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For what value of the constant k\(\) does the quadratic \( 2x^2 - 5x + k\) have a double root?

 Dec 27, 2017
edited by Guest  Dec 27, 2017

Best Answer 

 #3
avatar+2339 
+2

Rahuan, I am not completely sure what it means either, but I will interpret "double root" as a zero with a multiplicity of two. Assuming the above is true, we can use the property of the discriminant of a quadratic, \(b^2-4ac\) . The discriminant, if equal to zero, results in a quadratic with a "double root." 

 

\(b^2-4ac=0\) Plug in the given values of a, b, and c of the quadratic. 
\((-5)^2-4(2)(k)=0\) Now, solve for k. 
\(25-8k=0\) Subtract 25 from both sides. 
\(-8k=-25\)  
\(k=\frac{25}{8} \)  
   
   
   
   
   
   
   
   
   
   
 Dec 27, 2017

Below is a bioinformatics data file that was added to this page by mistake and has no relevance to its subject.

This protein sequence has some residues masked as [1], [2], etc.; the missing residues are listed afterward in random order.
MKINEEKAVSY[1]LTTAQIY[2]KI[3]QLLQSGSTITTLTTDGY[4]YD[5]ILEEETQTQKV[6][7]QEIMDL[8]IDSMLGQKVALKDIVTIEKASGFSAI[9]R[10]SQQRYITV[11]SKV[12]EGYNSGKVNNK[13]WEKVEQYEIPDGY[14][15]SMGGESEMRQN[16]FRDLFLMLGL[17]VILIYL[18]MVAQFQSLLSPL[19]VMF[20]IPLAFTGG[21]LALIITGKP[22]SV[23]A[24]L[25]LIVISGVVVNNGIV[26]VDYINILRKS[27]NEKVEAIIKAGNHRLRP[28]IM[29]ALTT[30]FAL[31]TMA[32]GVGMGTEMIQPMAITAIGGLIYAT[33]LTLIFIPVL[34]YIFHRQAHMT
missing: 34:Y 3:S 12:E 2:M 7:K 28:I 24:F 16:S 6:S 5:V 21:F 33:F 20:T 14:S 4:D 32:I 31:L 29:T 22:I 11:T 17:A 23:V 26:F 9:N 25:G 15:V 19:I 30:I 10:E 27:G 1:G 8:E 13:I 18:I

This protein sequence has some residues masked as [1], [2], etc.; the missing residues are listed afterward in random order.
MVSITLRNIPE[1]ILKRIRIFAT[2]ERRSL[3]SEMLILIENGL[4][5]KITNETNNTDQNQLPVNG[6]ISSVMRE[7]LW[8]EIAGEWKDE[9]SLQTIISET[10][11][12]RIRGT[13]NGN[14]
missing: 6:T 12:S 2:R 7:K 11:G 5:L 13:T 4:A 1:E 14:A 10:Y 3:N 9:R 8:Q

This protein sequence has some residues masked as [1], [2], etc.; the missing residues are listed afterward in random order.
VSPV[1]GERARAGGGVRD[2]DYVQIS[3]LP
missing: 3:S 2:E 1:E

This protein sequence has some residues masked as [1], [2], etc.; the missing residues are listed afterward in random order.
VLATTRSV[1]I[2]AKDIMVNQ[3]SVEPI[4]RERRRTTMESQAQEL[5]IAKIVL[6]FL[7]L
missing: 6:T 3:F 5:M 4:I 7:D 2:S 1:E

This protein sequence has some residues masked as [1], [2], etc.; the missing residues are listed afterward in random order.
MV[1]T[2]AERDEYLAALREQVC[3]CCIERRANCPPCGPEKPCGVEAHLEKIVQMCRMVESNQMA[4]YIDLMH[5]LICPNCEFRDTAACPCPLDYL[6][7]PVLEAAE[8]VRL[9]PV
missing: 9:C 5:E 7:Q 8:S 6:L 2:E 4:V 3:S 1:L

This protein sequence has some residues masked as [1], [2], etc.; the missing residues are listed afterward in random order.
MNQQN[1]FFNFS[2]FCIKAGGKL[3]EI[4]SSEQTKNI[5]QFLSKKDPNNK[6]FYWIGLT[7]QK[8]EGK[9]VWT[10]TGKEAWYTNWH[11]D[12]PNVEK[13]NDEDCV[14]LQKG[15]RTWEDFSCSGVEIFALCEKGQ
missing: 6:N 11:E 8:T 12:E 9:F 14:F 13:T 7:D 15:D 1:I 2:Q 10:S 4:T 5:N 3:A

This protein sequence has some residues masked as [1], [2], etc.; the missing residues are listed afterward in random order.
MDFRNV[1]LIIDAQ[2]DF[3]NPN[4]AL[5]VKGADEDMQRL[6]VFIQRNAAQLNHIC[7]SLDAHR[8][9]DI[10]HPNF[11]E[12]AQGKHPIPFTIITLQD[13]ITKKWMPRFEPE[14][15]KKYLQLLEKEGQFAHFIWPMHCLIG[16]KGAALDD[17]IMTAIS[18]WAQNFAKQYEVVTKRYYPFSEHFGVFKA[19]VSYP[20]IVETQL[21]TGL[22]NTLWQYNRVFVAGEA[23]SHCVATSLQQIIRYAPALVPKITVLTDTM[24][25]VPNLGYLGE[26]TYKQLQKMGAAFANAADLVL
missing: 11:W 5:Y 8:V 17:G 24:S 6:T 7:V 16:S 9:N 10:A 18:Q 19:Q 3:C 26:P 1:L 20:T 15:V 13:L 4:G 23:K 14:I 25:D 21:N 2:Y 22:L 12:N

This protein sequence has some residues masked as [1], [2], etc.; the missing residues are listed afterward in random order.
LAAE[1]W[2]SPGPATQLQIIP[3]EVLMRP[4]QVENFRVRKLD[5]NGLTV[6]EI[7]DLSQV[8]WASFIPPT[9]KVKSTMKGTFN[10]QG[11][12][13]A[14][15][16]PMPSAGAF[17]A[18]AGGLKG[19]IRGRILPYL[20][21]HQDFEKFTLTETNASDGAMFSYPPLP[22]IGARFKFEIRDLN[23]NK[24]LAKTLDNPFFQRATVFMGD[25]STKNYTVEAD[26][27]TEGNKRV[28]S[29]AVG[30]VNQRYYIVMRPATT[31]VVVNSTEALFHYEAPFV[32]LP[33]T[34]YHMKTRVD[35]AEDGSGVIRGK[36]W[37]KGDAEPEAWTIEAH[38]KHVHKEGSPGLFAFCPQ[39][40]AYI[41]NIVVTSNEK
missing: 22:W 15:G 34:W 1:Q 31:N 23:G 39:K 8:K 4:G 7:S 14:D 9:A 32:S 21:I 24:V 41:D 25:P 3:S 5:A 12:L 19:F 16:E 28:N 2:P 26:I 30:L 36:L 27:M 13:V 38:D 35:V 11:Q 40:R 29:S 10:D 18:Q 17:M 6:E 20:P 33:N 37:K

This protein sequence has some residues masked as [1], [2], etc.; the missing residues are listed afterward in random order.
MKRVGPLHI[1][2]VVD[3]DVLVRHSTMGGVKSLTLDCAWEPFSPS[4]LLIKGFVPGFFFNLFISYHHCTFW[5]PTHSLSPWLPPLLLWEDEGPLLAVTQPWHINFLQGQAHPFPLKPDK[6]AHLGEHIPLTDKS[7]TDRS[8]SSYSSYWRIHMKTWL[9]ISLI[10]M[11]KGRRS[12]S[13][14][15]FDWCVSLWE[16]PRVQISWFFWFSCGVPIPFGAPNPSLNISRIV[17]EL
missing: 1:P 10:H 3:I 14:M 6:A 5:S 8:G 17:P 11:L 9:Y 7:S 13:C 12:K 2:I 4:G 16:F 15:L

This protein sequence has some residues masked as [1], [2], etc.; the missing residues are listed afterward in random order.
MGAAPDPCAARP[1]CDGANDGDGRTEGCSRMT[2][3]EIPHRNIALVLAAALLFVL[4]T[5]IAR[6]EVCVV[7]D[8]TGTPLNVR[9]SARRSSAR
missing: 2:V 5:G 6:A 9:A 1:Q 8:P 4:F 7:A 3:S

#1
avatar+502 
0

I understood until the equation part but what do u mean by double root?

 Dec 27, 2017
 #2
avatar+502 
0

or do u mean square root/ just (x2). (x = any number/ coefficients etc)

Rauhan  Dec 27, 2017
 #5
avatar
0

a repeated root

Guest Dec 27, 2017
 #3
avatar+2339 
+2
Best Answer

Rahuan, I am not completely sure what it means either, but I will interpret "double root" as a zero with a multiplicity of two. Assuming the above is true, we can use the property of the discriminant of a quadratic, \(b^2-4ac\) . The discriminant, if equal to zero, results in a quadratic with a "double root." 

 

\(b^2-4ac=0\) Plug in the given values of a, b, and c of the quadratic. 
\((-5)^2-4(2)(k)=0\) Now, solve for k. 
\(25-8k=0\) Subtract 25 from both sides. 
\(-8k=-25\)  
\(k=\frac{25}{8} \)  
   
   
   
   
   
   
   
   
   
   
TheXSquaredFactor Dec 27, 2017
 #4
avatar+502 
0

does he mean like finding the value of k and then putting the answer as \(\frac{5^2}{8}\)

Rauhan  Dec 27, 2017
 #6
avatar+2339 
0

I do not believe so; there is no reason not to simplify the fraction completely. 

TheXSquaredFactor  Dec 28, 2017

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